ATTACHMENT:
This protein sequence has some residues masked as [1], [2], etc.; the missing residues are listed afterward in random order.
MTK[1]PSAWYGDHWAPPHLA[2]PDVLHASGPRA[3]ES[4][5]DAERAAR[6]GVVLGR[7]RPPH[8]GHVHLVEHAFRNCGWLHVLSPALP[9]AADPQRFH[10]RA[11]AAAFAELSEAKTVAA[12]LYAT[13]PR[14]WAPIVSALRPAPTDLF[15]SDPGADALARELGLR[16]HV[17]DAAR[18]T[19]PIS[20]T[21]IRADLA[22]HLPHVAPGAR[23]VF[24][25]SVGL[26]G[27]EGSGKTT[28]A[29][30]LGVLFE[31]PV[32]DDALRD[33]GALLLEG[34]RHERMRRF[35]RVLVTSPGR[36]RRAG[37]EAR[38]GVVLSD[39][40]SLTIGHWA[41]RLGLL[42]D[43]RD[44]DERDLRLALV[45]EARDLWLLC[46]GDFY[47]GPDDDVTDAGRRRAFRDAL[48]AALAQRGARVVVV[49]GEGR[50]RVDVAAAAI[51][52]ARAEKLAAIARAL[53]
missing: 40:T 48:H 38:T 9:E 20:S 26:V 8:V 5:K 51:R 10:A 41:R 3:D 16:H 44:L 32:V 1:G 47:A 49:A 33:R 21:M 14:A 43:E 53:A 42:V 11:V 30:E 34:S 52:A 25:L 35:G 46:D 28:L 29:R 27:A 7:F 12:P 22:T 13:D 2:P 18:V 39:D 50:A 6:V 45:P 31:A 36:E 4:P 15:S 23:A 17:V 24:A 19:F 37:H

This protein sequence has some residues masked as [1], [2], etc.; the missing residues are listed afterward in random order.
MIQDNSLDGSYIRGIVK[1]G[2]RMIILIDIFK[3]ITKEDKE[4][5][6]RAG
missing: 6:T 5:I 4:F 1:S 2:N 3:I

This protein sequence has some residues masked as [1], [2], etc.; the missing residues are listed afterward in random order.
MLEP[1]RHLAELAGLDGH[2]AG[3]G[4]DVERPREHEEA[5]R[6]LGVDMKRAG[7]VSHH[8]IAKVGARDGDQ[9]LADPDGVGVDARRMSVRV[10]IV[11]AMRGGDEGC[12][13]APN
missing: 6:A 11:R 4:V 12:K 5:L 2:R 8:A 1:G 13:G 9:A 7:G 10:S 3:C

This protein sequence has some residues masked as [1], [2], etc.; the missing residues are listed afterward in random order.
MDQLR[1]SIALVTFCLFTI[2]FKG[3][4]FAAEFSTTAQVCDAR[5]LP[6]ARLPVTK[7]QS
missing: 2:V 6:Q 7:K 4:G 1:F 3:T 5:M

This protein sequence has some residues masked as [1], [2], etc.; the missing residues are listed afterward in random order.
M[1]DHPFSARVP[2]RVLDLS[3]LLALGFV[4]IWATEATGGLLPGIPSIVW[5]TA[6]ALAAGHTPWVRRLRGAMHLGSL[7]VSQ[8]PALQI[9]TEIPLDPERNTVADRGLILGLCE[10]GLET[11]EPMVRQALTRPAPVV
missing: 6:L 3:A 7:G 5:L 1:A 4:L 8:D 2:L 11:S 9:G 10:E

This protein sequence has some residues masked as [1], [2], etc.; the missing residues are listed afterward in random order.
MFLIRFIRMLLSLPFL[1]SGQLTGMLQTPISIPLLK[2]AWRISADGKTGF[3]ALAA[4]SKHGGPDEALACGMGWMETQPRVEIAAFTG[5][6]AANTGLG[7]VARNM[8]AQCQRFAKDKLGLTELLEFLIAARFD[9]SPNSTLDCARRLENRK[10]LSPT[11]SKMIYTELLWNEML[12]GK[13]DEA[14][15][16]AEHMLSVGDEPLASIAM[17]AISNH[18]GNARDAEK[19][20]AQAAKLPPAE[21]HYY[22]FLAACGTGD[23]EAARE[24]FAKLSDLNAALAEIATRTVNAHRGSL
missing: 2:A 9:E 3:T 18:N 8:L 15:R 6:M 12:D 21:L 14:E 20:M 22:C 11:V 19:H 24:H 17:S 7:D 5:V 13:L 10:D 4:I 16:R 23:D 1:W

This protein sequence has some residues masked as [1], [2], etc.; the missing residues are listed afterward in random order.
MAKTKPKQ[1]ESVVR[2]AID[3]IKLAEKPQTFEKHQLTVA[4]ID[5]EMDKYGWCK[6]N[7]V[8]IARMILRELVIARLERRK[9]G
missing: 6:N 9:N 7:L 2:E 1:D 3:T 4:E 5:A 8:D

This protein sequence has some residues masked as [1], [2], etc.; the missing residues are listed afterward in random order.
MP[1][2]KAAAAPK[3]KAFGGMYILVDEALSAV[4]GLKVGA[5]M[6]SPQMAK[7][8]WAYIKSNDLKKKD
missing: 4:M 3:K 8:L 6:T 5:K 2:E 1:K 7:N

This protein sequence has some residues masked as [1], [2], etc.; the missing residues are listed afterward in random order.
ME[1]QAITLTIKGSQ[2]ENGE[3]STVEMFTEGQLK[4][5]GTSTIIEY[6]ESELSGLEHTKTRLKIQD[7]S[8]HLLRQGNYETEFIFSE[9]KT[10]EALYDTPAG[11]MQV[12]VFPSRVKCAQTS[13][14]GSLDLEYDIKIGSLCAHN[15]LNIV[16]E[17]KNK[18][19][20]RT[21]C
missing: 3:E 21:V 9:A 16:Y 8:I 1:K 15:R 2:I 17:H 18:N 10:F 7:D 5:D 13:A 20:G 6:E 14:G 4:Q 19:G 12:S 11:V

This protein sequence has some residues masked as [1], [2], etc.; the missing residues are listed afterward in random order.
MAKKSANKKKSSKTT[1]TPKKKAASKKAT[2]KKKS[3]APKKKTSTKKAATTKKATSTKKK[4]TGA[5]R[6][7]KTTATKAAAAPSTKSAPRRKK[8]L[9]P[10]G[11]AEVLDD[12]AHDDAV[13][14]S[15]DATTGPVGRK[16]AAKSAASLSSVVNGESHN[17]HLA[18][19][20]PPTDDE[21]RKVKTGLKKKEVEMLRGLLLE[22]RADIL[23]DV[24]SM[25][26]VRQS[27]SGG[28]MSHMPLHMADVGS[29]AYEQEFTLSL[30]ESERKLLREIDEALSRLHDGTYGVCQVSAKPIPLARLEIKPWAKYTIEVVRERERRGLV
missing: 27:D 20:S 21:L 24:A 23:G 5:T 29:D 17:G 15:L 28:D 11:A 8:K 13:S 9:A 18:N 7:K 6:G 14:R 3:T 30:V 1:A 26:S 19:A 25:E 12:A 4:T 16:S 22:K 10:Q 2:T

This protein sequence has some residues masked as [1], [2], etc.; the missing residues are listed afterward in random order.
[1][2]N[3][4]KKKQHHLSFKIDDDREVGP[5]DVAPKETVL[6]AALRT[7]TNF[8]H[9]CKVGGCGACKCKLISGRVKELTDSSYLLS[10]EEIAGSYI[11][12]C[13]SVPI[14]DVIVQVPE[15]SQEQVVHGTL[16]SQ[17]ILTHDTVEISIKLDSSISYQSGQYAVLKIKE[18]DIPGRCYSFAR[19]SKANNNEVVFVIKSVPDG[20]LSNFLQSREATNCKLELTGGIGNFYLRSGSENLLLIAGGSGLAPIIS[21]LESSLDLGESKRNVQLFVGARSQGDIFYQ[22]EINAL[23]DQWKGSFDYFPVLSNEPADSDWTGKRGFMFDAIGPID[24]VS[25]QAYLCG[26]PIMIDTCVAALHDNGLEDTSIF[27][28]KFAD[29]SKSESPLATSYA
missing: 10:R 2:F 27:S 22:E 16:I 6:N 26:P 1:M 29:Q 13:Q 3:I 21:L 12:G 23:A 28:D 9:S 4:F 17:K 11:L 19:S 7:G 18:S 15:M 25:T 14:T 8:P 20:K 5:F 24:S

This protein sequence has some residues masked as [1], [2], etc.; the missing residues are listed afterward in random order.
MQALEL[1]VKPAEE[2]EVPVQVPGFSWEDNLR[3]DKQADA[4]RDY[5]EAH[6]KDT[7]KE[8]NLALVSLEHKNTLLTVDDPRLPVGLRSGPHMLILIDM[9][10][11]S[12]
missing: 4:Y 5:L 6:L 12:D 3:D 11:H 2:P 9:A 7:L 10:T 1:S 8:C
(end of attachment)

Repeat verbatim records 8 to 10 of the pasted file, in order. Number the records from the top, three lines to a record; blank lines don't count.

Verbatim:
This protein sequence has some residues masked as [1], [2], etc.; the missing residues are listed afterward in random order.
MP[1][2]KAAAAPK[3]KAFGGMYILVDEALSAV[4]GLKVGA[5]M[6]SPQMAK[7][8]WAYIKSNDLKKKD
missing: 4:M 3:K 8:L 6:T 5:K 2:E 1:K 7:N

This protein sequence has some residues masked as [1], [2], etc.; the missing residues are listed afterward in random order.
ME[1]QAITLTIKGSQ[2]ENGE[3]STVEMFTEGQLK[4][5]GTSTIIEY[6]ESELSGLEHTKTRLKIQD[7]S[8]HLLRQGNYETEFIFSE[9]KT[10]EALYDTPAG[11]MQV[12]VFPSRVKCAQTS[13][14]GSLDLEYDIKIGSLCAHN[15]LNIV[16]E[17]KNK[18][19][20]RT[21]C
missing: 3:E 21:V 9:A 16:Y 8:I 1:K 15:R 2:I 17:H 18:N 10:F 7:D 5:D 13:A 20:G 6:E 14:G 4:Q 19:G 12:S 11:V

This protein sequence has some residues masked as [1], [2], etc.; the missing residues are listed afterward in random order.
MAKKSANKKKSSKTT[1]TPKKKAASKKAT[2]KKKS[3]APKKKTSTKKAATTKKATSTKKK[4]TGA[5]R[6][7]KTTATKAAAAPSTKSAPRRKK[8]L[9]P[10]G[11]AEVLDD[12]AHDDAV[13][14]S[15]DATTGPVGRK[16]AAKSAASLSSVVNGESHN[17]HLA[18][19][20]PPTDDE[21]RKVKTGLKKKEVEMLRGLLLE[22]RADIL[23]DV[24]SM[25][26]VRQS[27]SGG[28]MSHMPLHMADVGS[29]AYEQEFTLSL[30]ESERKLLREIDEALSRLHDGTYGVCQVSAKPIPLARLEIKPWAKYTIEVVRERERRGLV
missing: 27:D 20:S 21:L 24:A 23:G 5:T 29:D 17:G 15:L 28:D 11:A 8:K 13:S 9:A 18:N 7:K 6:G 14:R 3:T 30:V 1:A 26:S 19:A 25:E 12:A 4:T 16:S 22:K 10:Q 2:T